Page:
From the Barbados Advocate . . .
“You don’t know I was the man responsible for the riots? The 1937 riots, I was solely responsible for it,” said Redvers Dundonald ‘King’ Dyal.
Many know of his colourful suits and air of supremacy but few know of the role that King Dyal played in bringing about social change in Barbados.
From research, it was found that on numerous occasions King Dyal told his story of how he educated the masses, empowering them with his speech, propelling them to act to facilitate a change in the segregated and oppressed Barbados.
King Dyal said he was approached and invited to be a platform speaker along with persons like Clement Payne during the period of unrest. He said in a recorded interview, “The title of the speech was ‘Love ye one another’. The only thing Black people have never done is like one another. That is the failure of Blacks. They do not like themselves.”
So he spoke motivational words to the vast crowd of persons gathered at Tweedside Road, the Thursday night before the riots commenced.
He said, “They heard I was the speaker and they came to hear me speak. And I said there is no other God but the God of love that exists within the hearts of mankind. I also said that if a man loves God and does not live to the standard of what He says there is no God in his living.
“When the thing came to a real point, all the papers said that I had preached sedition and that I had said there is no God. I had 17 charges against me. More than all the other politicians who spoke at the various meetings.”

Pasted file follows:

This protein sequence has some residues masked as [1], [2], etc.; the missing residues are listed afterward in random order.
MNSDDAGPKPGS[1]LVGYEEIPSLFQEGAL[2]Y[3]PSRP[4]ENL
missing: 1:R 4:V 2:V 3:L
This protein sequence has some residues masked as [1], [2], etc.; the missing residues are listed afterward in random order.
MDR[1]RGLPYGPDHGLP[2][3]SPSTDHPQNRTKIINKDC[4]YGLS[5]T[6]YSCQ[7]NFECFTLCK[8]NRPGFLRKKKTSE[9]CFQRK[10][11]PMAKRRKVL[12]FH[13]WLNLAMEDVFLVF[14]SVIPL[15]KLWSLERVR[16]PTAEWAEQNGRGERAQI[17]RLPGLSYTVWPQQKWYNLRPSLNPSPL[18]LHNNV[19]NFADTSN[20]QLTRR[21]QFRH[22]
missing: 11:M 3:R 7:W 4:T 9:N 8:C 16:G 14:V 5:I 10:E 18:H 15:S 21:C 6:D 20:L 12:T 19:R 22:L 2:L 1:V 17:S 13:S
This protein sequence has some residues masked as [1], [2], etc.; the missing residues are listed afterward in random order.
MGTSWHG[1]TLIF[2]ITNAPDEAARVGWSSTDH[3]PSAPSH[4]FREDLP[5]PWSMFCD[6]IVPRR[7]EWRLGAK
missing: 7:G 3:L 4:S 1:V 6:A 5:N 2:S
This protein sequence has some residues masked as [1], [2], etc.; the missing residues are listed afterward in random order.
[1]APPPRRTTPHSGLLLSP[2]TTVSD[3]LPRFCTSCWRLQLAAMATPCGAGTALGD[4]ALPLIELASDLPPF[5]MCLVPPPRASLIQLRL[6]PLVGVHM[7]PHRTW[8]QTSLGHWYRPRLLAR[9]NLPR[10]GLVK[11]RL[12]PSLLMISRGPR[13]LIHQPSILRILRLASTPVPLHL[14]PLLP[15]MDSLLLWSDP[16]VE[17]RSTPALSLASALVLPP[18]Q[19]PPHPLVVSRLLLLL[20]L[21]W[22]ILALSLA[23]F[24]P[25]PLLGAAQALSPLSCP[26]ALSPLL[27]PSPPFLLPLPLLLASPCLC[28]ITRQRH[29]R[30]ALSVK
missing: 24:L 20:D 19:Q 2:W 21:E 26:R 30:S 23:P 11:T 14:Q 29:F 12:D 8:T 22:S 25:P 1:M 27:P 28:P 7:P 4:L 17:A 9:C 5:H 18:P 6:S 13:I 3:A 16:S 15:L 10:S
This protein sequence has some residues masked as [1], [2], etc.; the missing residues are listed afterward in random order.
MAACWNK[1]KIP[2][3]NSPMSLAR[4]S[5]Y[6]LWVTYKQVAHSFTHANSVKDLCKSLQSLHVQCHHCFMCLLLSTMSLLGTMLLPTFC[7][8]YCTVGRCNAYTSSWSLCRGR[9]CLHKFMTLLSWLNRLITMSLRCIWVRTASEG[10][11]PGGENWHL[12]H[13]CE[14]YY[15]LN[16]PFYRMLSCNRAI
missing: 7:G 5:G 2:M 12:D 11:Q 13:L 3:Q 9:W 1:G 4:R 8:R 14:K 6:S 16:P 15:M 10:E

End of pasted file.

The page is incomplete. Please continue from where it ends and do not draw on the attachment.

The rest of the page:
A few nights after his speech had created a buzz, King Dyal said that he had to address a crowd of anxious listeners at Lower Green apologetically saying, “I have been instructed by the Inspector General of Police not to speak at tonight’s meeting. […] That angered the crowd and the crowd of a few hundred left the meeting and went up the Wharf, down the Pierhead, straight up Bay Street where it was alleged that the Government had Clement Payne.”
Dyal was not pro Black he admitted, rather he asserted, “I was just black and had a liking for both Black and White.”
Many may not believe or have ever found a way to justify and credit Dyal with his believed significant role in bringing about change but he never held any expectations of the Barbadian society. The misunderstood man, understood the people.
“The Black people won’t do nothing for me. If people don’t like you, they don’t like you,” said King Dyal, one of the most colourful characters in Barbados’ history and possibly an activist of greatest significance.
For the original report go to http://www.barbadosadvocate.com/newsitem.asp?more=local&NewsID=22311
Painting of King Dyal by Aubrey Cummings from http://www.barbadosartscouncil.com/page6.htm